[Editor’s note Oct 2013: This article was originally written July 2012. LiveScribe have released a new pen with WiFi support and EverNote integration. I have not looked closely at this new LiveScribe pen, but a quick look makes it seem like pen is getting more solid on the software front. I still don’t find the audio recording useful, but capturing notes immediately (no need to sync) does sound cool.]
I just purchased a Capturx digital pen with Microsoft OneNote integration. I thought I would share some first impressions on the pen’s feel and quality. I will post more later on it’s functionality.
Note: I still have a LiveScribe pen, but after moving house I could not find the docking station. I had not used the pen for a while, so I downloaded the latest desktop software to see if it was worth resurrecting the pen properly. The desktop brought back memories of being a LiveScribe developer (they had an open developer program which has since be closed). At the time the LiveScribe software never inspired me. It always felt OK, but not great. It lacked that sharpness of say Apple. My impression installing the latest desktop software was it has not changed – more features heading in the right direction, but not inspiring. (They do have OneNote integration now, which is great, but from my reading on the web it felt like you transferred to the desktop, and then from the desktop to OneNote.)
How did I locate the Capturx pen? Browsing looking for information on LiveScribe / Microsoft OneNote integration I found an article comparing digital pens. LiveScribe they ranked one and two (different models) with Capturx third. So I went off trying to find out more on the web. I did find some information, but was a little surprised how thin on the ground information was. I was looking for people’s real experiences – what use cases did it solve for people? I found user guides etc, but was surprised how little there was around describing the pen from the perspective of someone who wanted to use it.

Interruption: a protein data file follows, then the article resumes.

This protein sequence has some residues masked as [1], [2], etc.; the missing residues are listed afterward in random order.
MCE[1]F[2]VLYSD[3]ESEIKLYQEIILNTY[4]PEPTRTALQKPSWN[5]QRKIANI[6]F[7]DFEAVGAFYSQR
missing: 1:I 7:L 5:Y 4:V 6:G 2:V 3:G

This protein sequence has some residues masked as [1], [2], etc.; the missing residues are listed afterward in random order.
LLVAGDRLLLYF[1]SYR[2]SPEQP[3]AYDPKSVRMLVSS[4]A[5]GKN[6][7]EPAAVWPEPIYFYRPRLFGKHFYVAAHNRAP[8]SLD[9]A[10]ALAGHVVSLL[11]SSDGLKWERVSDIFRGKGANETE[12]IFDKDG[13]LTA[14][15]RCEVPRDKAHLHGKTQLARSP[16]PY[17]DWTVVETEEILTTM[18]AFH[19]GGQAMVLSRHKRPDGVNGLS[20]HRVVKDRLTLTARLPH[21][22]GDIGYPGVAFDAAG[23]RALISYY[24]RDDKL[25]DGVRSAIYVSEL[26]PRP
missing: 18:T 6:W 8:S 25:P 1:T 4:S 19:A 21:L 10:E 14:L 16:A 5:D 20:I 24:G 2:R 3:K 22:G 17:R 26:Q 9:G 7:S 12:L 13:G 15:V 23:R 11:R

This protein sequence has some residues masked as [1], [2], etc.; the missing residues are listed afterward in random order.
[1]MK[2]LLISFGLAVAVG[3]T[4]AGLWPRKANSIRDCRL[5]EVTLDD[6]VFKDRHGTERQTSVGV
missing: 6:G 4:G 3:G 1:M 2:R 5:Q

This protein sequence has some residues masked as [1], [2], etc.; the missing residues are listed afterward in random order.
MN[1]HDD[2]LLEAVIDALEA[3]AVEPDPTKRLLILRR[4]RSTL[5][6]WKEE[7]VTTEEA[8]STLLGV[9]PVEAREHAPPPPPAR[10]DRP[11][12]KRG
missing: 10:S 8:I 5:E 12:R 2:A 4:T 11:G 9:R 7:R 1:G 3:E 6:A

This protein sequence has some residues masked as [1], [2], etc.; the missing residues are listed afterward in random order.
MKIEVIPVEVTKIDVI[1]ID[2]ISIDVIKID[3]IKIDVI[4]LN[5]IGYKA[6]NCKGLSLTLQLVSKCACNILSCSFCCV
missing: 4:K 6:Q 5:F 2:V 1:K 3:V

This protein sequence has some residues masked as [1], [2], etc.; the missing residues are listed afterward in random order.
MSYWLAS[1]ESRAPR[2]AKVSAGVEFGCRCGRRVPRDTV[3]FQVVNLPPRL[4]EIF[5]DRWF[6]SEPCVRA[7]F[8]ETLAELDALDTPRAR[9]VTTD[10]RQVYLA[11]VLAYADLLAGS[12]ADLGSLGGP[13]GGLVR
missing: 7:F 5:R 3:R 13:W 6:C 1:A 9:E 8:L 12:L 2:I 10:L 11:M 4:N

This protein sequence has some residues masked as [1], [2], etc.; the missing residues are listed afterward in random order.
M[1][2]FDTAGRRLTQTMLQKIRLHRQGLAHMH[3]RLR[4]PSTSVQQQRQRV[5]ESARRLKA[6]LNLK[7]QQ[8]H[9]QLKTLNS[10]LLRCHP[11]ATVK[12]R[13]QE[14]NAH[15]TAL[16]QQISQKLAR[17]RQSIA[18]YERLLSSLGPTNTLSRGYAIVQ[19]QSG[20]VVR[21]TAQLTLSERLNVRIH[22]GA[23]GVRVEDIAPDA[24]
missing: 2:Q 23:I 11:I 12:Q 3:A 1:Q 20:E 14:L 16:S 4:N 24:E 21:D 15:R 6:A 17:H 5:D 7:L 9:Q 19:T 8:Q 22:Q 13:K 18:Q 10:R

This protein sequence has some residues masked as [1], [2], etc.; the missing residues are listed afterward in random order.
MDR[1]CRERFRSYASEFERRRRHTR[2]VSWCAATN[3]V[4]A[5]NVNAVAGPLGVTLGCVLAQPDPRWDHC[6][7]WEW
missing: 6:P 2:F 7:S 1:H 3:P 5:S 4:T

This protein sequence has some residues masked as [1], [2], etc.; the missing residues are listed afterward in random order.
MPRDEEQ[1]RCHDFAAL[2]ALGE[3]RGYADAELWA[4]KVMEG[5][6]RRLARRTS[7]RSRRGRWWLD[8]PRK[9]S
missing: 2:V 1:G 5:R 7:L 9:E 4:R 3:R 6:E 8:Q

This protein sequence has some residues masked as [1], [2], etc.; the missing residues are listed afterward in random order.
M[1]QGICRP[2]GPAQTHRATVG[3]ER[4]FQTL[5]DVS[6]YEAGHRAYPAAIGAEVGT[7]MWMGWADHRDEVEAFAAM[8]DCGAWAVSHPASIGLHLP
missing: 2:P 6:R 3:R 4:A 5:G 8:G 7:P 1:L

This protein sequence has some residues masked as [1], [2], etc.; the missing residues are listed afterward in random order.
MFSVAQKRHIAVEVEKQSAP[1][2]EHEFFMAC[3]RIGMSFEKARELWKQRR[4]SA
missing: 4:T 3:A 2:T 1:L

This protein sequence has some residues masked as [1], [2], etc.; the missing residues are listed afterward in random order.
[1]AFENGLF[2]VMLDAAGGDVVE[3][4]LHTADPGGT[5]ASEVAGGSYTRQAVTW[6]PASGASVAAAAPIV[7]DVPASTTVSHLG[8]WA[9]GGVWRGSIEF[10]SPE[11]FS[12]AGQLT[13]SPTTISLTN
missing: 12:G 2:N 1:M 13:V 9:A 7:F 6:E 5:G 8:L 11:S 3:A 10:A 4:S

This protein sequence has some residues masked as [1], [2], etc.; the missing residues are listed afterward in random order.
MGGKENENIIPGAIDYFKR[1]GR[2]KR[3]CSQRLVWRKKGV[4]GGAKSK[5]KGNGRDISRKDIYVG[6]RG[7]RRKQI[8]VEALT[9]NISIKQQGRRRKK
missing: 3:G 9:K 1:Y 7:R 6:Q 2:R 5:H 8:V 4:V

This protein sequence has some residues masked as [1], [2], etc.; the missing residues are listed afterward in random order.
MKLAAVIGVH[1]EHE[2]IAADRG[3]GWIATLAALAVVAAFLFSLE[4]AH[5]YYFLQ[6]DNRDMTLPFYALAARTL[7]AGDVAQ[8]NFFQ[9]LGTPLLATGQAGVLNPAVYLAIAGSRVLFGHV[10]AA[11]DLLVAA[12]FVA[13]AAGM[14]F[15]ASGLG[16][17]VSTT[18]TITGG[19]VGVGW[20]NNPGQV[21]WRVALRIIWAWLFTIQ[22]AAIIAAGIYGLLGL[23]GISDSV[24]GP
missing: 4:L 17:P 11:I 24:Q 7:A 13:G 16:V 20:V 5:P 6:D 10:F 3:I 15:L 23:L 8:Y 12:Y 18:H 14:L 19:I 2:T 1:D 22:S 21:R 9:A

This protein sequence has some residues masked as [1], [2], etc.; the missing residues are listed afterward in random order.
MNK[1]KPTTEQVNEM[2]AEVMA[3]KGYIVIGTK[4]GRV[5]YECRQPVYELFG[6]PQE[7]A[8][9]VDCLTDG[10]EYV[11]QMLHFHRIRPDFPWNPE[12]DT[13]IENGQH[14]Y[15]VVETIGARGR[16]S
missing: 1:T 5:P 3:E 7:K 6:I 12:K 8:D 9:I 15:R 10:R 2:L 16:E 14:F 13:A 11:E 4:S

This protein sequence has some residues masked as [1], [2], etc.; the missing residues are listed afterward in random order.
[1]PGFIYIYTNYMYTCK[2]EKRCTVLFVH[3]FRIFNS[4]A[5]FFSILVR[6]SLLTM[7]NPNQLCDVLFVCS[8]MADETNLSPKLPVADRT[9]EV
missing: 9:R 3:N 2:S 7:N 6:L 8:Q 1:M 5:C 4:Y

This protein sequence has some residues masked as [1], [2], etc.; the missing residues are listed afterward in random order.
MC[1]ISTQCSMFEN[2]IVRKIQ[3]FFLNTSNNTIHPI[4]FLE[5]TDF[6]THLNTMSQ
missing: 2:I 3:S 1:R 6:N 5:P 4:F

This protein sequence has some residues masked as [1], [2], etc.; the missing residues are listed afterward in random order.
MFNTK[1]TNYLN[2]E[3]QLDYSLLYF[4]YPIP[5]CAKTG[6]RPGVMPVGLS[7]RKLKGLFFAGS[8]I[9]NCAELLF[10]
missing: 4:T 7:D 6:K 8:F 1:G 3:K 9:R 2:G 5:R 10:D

What did impress me however is Adapx feels like a solid software company. (Adapx makes the Capturx pen.) develop custom solutions for customers. It felt more like OneNote integration was a side line business. They do lots of customized work for their customers. E.g. define forms, print them, then have them automatically loaded up on a SharePoint server, possibly over a mobile phone. Great for service agents in the field uploading information. This side did not interest me, but the immediate feel was they knew what they were doing when it comes to software development. That was convincing enough for me to give the pen a go.
I ordered the Capturx pen online as I don’t think they sell through stores. The Capturx pen is almost 3 times the price of a low end LiveScribe pen. And it has less features. You cannot load apps onto the pen, it does not have a voice recorder, etc. However I have a very specific use case I am trying to solve. I go to lots of meetings and want to take notes. Personally, I find it distracting to have a full laptop open during the session typing away, and it feels a bit rude to others in the meeting. How do they know if I am reading mail or taking notes? I find pen and paper better here – it’s much clearer that I am only taking notes. So I just want to take notes, have follow up lists for people I interact with, have my own TODO list, etc. I don’t need audio recordings (they never worked for me in a business context – it felt rude recording them). I don’t need piano apps. I don’t really want to use a separate second rate desktop application either – having it sucked straight into Microsoft OneNote so I have a solid desktop app around it is much better. So the extra LiveScribe pen features were not useful for my needs. I decided to pay the higher premium for the pen to give it a go. (I had actually decided to stick to pen and paper rather than get another LiveScribe pen.)
So what are my first impressions of the Capturx pen? So far it’s pretty good.
- The software installed easily and just worked.
- To turn the pen on just remove the cap.
- To upload, insert pen into the pen dock (once you tick the “always sync without prompting” checkbox). The notes go straight into OneNote.
- Getting that set up was simple.
- OneNote does the handwriting to text conversion. It is far from perfect, but seems decent.
- You can use all the OneNote features mixed in with the pen. I can search for text using OneNote search. I can create sections in OneNote and move pages into those sections.
For me so far (having the pen only for a day or two) I am happy. It is very simple. My workflow is very frictionless – just dock pen, and text appears in OneNote. My initial Capturx impressions? Nice. Simple. Solid. Sensible.
In a future post I will describe a bit more how I work and how well the pen is working for my specific need. Just because the pen suits my need does not mean it will be perfect for yours. But I am happy and don’t regret the extra money. You get what you pay for. I think they have got the right idea – minimal friction – “it just works”.